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How Social Influences and Individual Differences Affect Online-Activism

Kempelmann, Gloria Eva LU (2015) PSYP01 20151
Department of Psychology
Abstract
Traditional protest behaviours are motivated by social influences (e.g., Finkel & Opp, 1991), whereby individual differences moderate this effect (Bäck, Bäck, & Garcia-Albacete, 2013). With this experiment it is tested whether the same pathways apply to online activism. For this between-subject design, 75 young to middle-aged adults were tested on the traits of need to belong and rejection sensitivity. Following the exposure to either low (n = 34) or high (n = 41) social support, participants reacted upon petition appeals on a social network site. It was found that high social support enhanced the willingness to participate in online activism. However, rejection sensitivity in moderation of social support did not influence willingness to... (More)
Traditional protest behaviours are motivated by social influences (e.g., Finkel & Opp, 1991), whereby individual differences moderate this effect (Bäck, Bäck, & Garcia-Albacete, 2013). With this experiment it is tested whether the same pathways apply to online activism. For this between-subject design, 75 young to middle-aged adults were tested on the traits of need to belong and rejection sensitivity. Following the exposure to either low (n = 34) or high (n = 41) social support, participants reacted upon petition appeals on a social network site. It was found that high social support enhanced the willingness to participate in online activism. However, rejection sensitivity in moderation of social support did not influence willingness to engage in online activism, whereas need to belong in moderation of social support affected willingness to engage in online activism. Implications of these findings are set in context, and future research possibilities are discussed. (Less)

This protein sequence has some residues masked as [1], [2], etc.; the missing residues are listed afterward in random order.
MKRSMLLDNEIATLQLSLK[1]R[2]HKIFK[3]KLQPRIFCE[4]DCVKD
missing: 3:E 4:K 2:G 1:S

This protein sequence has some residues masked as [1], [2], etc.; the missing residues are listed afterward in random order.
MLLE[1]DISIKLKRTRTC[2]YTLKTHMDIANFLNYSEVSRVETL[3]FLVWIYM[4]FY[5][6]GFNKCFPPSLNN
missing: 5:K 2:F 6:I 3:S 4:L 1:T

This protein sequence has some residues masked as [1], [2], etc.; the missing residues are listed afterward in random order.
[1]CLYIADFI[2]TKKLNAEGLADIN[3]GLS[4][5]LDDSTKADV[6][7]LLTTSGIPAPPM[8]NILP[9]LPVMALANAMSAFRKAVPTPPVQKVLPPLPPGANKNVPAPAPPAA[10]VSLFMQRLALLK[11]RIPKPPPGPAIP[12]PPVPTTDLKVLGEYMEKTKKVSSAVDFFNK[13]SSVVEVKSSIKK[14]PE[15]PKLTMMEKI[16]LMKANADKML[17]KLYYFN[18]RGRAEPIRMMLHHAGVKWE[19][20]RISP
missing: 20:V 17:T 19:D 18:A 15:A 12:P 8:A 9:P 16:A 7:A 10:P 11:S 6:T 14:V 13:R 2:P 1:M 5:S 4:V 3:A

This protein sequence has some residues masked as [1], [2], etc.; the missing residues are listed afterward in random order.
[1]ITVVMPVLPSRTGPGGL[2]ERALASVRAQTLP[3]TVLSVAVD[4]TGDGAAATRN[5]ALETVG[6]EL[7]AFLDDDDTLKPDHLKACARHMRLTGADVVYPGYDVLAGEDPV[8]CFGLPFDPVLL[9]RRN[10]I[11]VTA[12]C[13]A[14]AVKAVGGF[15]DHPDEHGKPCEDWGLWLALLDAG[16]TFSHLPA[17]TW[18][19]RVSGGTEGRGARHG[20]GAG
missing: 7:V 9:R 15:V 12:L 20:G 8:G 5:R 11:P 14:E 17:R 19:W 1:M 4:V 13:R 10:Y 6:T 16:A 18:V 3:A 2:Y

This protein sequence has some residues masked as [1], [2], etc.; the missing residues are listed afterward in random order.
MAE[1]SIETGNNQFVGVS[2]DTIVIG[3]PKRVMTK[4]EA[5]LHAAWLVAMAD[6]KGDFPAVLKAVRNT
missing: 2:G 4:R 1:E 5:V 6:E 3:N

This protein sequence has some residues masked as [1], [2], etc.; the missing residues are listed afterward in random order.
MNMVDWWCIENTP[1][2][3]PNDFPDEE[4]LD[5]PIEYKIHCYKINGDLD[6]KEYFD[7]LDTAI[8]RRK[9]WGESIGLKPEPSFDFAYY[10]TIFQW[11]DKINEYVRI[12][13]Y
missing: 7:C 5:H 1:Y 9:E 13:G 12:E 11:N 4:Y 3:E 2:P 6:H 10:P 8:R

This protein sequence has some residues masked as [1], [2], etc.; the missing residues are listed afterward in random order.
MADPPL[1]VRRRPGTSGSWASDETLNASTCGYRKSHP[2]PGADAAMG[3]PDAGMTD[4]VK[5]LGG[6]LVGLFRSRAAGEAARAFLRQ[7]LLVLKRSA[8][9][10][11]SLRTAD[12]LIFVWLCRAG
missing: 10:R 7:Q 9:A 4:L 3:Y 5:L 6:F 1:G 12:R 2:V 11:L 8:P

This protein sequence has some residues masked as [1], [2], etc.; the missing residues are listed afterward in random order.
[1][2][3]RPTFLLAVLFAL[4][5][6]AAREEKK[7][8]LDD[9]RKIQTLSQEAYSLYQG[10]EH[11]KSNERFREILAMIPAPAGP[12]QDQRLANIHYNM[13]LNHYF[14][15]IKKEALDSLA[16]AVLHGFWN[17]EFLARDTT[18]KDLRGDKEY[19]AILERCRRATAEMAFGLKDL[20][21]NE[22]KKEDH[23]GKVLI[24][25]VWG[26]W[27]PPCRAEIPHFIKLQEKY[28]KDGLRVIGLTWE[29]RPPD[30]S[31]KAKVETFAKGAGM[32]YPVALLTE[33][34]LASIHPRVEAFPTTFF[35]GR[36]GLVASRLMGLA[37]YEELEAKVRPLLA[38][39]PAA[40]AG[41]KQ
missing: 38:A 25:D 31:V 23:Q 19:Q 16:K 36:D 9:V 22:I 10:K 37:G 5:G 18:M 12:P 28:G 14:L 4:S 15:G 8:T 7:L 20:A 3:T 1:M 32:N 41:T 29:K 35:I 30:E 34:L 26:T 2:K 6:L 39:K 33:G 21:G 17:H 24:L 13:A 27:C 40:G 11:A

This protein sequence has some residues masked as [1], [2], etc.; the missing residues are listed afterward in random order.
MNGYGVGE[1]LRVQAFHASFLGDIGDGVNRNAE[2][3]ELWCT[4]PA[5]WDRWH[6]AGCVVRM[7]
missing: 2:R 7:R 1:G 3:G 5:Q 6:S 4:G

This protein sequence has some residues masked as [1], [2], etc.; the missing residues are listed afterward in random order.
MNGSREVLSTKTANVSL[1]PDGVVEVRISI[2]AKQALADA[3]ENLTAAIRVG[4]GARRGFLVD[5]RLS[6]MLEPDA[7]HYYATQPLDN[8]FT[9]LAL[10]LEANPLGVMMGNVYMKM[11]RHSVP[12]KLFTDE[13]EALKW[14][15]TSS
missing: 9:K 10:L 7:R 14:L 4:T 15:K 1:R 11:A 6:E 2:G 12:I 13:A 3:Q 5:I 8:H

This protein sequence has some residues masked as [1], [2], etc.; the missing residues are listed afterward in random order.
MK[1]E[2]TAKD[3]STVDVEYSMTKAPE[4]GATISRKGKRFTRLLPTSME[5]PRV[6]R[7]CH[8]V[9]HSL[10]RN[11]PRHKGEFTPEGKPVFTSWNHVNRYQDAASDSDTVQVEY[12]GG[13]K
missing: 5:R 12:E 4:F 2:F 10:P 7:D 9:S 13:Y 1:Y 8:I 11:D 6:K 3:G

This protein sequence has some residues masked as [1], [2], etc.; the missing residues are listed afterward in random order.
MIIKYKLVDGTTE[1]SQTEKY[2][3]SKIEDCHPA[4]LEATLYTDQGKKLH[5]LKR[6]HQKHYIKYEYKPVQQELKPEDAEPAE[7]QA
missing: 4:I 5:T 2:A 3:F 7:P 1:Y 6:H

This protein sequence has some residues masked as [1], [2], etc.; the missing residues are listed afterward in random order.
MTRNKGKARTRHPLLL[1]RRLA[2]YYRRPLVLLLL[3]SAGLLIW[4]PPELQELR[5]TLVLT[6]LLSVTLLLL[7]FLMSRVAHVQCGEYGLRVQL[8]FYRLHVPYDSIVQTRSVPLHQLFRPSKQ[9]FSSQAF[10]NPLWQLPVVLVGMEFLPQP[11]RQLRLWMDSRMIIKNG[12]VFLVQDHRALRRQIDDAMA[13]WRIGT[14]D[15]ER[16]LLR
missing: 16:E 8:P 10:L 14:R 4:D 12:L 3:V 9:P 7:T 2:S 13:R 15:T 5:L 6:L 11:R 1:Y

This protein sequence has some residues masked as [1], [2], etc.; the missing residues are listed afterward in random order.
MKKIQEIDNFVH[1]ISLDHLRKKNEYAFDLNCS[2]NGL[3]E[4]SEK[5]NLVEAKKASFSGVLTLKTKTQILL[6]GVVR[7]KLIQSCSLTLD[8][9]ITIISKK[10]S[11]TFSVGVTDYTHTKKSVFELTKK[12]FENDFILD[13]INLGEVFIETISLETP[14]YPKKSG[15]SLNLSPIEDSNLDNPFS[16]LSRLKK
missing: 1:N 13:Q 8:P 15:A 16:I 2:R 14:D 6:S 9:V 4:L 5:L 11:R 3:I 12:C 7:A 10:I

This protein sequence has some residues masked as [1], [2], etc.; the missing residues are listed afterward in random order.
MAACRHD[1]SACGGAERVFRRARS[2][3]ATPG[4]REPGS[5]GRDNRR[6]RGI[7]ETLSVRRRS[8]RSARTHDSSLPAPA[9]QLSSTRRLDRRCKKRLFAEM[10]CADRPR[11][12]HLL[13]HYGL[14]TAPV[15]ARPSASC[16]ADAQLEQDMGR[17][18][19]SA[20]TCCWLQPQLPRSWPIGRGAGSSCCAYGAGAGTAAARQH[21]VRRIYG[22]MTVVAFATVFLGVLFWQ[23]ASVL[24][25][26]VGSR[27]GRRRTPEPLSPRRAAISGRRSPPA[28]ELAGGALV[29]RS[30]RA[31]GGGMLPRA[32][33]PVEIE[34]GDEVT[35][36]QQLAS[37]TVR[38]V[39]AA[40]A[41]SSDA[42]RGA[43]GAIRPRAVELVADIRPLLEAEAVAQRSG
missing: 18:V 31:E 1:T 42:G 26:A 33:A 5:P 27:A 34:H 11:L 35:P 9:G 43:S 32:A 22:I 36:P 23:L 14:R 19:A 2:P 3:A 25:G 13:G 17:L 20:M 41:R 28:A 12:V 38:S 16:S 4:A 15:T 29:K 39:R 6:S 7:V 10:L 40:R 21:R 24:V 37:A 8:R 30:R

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author
Kempelmann, Gloria Eva LU
supervisor
organization
course
PSYP01 20151
year
type
H2 - Master's Degree (Two Years)
subject
keywords
social incentives, rejection sensitivity, need to belong, online-activism, protest
language
English
id
5385664
date added to LUP
2015-05-19 11:29:51
date last changed
2015-05-19 11:29:51
@misc{5385664,
  abstract     = {Traditional protest behaviours are motivated by social influences (e.g., Finkel & Opp, 1991), whereby individual differences moderate this effect (Bäck, Bäck, & Garcia-Albacete, 2013). With this experiment it is tested whether the same pathways apply to online activism. For this between-subject design, 75 young to middle-aged adults were tested on the traits of need to belong and rejection sensitivity. Following the exposure to either low (n = 34) or high (n = 41) social support, participants reacted upon petition appeals on a social network site. It was found that high social support enhanced the willingness to participate in online activism. However, rejection sensitivity in moderation of social support did not influence willingness to engage in online activism, whereas need to belong in moderation of social support affected willingness to engage in online activism. Implications of these findings are set in context, and future research possibilities are discussed.},
  author       = {Kempelmann, Gloria Eva},
  keyword      = {social incentives,rejection sensitivity,need to belong,online-activism,protest},
  language     = {eng},
  note         = {Student Paper},
  title        = {How Social Influences and Individual Differences Affect Online-Activism},
  year         = {2015},
}